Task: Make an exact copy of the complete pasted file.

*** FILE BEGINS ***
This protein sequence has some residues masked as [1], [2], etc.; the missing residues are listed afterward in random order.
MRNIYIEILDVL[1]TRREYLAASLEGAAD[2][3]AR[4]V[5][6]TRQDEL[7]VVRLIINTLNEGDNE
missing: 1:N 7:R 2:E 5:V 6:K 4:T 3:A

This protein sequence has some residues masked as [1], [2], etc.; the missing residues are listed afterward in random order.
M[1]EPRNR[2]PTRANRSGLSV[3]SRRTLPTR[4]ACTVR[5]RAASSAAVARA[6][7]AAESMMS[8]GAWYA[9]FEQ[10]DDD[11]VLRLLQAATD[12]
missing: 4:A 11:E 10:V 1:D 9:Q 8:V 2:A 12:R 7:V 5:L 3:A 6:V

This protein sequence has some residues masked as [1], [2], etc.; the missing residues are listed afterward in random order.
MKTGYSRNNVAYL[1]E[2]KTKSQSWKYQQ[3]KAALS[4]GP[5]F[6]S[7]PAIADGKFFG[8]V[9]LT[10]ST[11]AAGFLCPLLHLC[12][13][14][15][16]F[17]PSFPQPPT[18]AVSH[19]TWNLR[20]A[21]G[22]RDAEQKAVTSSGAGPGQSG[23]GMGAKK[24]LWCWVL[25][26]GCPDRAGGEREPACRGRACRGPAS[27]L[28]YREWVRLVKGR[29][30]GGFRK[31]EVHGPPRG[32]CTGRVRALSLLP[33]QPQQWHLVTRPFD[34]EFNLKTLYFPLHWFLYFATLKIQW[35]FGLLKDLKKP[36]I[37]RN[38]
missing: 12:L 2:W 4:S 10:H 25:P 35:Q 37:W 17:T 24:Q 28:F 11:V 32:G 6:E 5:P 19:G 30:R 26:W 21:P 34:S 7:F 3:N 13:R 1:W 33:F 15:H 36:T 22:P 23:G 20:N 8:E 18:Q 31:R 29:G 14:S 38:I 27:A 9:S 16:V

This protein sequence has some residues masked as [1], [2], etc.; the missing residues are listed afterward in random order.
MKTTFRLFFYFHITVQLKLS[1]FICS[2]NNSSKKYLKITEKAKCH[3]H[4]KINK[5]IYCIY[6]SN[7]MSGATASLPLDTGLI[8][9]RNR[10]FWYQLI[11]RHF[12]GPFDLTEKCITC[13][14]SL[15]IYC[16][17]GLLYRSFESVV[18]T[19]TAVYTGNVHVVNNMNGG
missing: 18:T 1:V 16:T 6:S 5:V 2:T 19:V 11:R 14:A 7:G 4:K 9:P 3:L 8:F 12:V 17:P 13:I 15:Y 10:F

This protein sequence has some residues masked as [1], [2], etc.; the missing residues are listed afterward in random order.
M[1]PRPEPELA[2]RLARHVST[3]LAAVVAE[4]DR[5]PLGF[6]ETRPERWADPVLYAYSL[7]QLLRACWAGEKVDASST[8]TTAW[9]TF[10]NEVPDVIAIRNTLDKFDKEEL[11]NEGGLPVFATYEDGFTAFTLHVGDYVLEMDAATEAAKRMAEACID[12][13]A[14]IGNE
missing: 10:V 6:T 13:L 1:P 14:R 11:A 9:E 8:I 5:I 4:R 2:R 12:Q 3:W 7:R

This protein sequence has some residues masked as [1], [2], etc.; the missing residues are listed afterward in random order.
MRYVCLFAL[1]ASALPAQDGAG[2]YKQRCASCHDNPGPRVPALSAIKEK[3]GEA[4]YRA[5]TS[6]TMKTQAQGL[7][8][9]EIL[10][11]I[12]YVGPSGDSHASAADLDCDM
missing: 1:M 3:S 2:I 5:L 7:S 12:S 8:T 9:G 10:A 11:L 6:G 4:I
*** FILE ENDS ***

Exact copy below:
This protein sequence has some residues masked as [1], [2], etc.; the missing residues are listed afterward in random order.
MRNIYIEILDVL[1]TRREYLAASLEGAAD[2][3]AR[4]V[5][6]TRQDEL[7]VVRLIINTLNEGDNE
missing: 1:N 7:R 2:E 5:V 6:K 4:T 3:A

This protein sequence has some residues masked as [1], [2], etc.; the missing residues are listed afterward in random order.
M[1]EPRNR[2]PTRANRSGLSV[3]SRRTLPTR[4]ACTVR[5]RAASSAAVARA[6][7]AAESMMS[8]GAWYA[9]FEQ[10]DDD[11]VLRLLQAATD[12]
missing: 4:A 11:E 10:V 1:D 9:Q 8:V 2:A 12:R 7:V 5:L 3:A 6:V

This protein sequence has some residues masked as [1], [2], etc.; the missing residues are listed afterward in random order.
MKTGYSRNNVAYL[1]E[2]KTKSQSWKYQQ[3]KAALS[4]GP[5]F[6]S[7]PAIADGKFFG[8]V[9]LT[10]ST[11]AAGFLCPLLHLC[12][13][14][15][16]F[17]PSFPQPPT[18]AVSH[19]TWNLR[20]A[21]G[22]RDAEQKAVTSSGAGPGQSG[23]GMGAKK[24]LWCWVL[25][26]GCPDRAGGEREPACRGRACRGPAS[27]L[28]YREWVRLVKGR[29][30]GGFRK[31]EVHGPPRG[32]CTGRVRALSLLP[33]QPQQWHLVTRPFD[34]EFNLKTLYFPLHWFLYFATLKIQW[35]FGLLKDLKKP[36]I[37]RN[38]
missing: 12:L 2:W 4:S 10:H 25:P 35:Q 37:W 17:T 24:Q 28:F 11:V 32:G 6:E 5:P 19:G 30:R 26:W 21:P 34:S 7:F 3:N 13:R 1:W 33:F 15:H 36:T 22:P 23:G 20:N 8:E 18:Q 31:R 29:G 14:S 38:I 27:A 9:S 16:V

This protein sequence has some residues masked as [1], [2], etc.; the missing residues are listed afterward in random order.
MKTTFRLFFYFHITVQLKLS[1]FICS[2]NNSSKKYLKITEKAKCH[3]H[4]KINK[5]IYCIY[6]SN[7]MSGATASLPLDTGLI[8][9]RNR[10]FWYQLI[11]RHF[12]GPFDLTEKCITC[13][14]SL[15]IYC[16][17]GLLYRSFESVV[18]T[19]TAVYTGNVHVVNNMNGG
missing: 18:T 1:V 16:T 6:S 5:V 2:T 19:V 11:R 14:A 7:G 4:K 9:P 3:L 8:F 12:V 17:P 13:I 15:Y 10:F

This protein sequence has some residues masked as [1], [2], etc.; the missing residues are listed afterward in random order.
M[1]PRPEPELA[2]RLARHVST[3]LAAVVAE[4]DR[5]PLGF[6]ETRPERWADPVLYAYSL[7]QLLRACWAGEKVDASST[8]TTAW[9]TF[10]NEVPDVIAIRNTLDKFDKEEL[11]NEGGLPVFATYEDGFTAFTLHVGDYVLEMDAATEAAKRMAEACID[12][13]A[14]IGNE
missing: 10:V 6:T 13:L 1:P 14:R 11:A 9:E 8:I 5:I 4:R 2:R 12:Q 3:W 7:R

This protein sequence has some residues masked as [1], [2], etc.; the missing residues are listed afterward in random order.
MRYVCLFAL[1]ASALPAQDGAG[2]YKQRCASCHDNPGPRVPALSAIKEK[3]GEA[4]YRA[5]TS[6]TMKTQAQGL[7][8][9]EIL[10][11]I[12]YVGPSGDSHASAADLDCDM
missing: 1:M 3:S 2:I 5:L 7:S 12:S 8:T 9:G 10:A 11:L 6:G 4:I